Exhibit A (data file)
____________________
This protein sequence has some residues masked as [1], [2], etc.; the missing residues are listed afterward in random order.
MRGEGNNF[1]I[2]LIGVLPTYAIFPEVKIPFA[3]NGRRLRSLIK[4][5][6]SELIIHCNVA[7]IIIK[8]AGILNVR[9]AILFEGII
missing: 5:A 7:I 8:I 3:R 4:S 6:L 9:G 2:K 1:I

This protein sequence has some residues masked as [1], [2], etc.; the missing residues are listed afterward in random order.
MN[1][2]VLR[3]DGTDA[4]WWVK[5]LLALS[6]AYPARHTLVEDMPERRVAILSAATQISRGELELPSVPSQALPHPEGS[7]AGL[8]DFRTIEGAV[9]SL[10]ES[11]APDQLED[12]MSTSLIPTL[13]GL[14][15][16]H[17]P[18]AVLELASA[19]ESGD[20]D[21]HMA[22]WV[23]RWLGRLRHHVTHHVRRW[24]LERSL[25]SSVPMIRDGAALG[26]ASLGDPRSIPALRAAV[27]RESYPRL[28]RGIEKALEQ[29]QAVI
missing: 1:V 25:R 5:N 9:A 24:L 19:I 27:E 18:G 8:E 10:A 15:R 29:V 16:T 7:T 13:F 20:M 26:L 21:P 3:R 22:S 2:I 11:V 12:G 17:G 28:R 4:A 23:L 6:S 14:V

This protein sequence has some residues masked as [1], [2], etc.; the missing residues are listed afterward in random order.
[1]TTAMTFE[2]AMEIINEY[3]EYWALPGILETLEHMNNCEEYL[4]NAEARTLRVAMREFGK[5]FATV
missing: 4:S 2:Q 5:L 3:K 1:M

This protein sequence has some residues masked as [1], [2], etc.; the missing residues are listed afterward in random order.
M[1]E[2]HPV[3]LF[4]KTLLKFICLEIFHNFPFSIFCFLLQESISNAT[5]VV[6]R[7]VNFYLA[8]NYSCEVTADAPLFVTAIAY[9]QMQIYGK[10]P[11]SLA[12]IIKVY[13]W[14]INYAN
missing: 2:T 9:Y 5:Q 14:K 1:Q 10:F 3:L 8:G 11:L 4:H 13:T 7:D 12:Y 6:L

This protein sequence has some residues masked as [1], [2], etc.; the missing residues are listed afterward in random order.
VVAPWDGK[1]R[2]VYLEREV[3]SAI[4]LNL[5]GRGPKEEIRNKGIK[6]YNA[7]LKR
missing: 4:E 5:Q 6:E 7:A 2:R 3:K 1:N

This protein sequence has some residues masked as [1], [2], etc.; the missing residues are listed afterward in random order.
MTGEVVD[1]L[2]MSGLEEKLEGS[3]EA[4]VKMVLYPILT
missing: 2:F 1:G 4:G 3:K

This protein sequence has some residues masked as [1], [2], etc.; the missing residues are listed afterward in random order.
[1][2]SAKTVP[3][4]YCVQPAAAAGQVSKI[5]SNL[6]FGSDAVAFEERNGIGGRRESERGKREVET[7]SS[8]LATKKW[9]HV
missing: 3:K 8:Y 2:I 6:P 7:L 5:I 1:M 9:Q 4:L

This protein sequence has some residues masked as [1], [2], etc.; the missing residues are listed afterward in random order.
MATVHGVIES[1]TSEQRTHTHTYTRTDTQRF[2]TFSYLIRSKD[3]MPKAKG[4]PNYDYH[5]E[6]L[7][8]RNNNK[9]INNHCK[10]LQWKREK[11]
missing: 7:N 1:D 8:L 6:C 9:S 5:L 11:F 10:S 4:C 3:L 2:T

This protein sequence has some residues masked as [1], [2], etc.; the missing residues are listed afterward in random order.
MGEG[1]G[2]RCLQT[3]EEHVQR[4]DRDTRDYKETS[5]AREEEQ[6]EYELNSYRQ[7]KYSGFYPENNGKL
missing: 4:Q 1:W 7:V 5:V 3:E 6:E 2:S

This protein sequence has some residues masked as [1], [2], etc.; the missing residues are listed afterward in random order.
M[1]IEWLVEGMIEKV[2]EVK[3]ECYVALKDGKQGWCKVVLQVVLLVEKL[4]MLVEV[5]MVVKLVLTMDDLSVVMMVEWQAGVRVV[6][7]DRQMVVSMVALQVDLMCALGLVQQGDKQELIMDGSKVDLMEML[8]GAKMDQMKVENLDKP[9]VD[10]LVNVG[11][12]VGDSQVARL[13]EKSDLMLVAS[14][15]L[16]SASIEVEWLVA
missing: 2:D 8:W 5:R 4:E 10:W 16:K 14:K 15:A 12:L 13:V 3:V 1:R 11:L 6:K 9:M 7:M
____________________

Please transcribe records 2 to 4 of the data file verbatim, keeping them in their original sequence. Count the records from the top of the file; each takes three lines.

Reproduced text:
This protein sequence has some residues masked as [1], [2], etc.; the missing residues are listed afterward in random order.
MN[1][2]VLR[3]DGTDA[4]WWVK[5]LLALS[6]AYPARHTLVEDMPERRVAILSAATQISRGELELPSVPSQALPHPEGS[7]AGL[8]DFRTIEGAV[9]SL[10]ES[11]APDQLED[12]MSTSLIPTL[13]GL[14][15][16]H[17]P[18]AVLELASA[19]ESGD[20]D[21]HMA[22]WV[23]RWLGRLRHHVTHHVRRW[24]LERSL[25]SSVPMIRDGAALG[26]ASLGDPRSIPALRAAV[27]RESYPRL[28]RGIEKALEQ[29]QAVI
missing: 1:V 25:R 5:N 9:A 24:L 19:I 27:E 18:G 8:E 10:A 15:R 29:V 16:T 7:T 13:F 20:M 26:L 21:P 3:R 22:S 2:I 11:V 12:G 17:G 28:R 4:A 23:L 6:S 14:V

This protein sequence has some residues masked as [1], [2], etc.; the missing residues are listed afterward in random order.
[1]TTAMTFE[2]AMEIINEY[3]EYWALPGILETLEHMNNCEEYL[4]NAEARTLRVAMREFGK[5]FATV
missing: 4:S 2:Q 5:L 3:K 1:M

This protein sequence has some residues masked as [1], [2], etc.; the missing residues are listed afterward in random order.
M[1]E[2]HPV[3]LF[4]KTLLKFICLEIFHNFPFSIFCFLLQESISNAT[5]VV[6]R[7]VNFYLA[8]NYSCEVTADAPLFVTAIAY[9]QMQIYGK[10]P[11]SLA[12]IIKVY[13]W[14]INYAN
missing: 2:T 9:Y 5:Q 14:K 1:Q 10:F 3:L 8:G 11:L 4:H 13:T 7:D 12:Y 6:L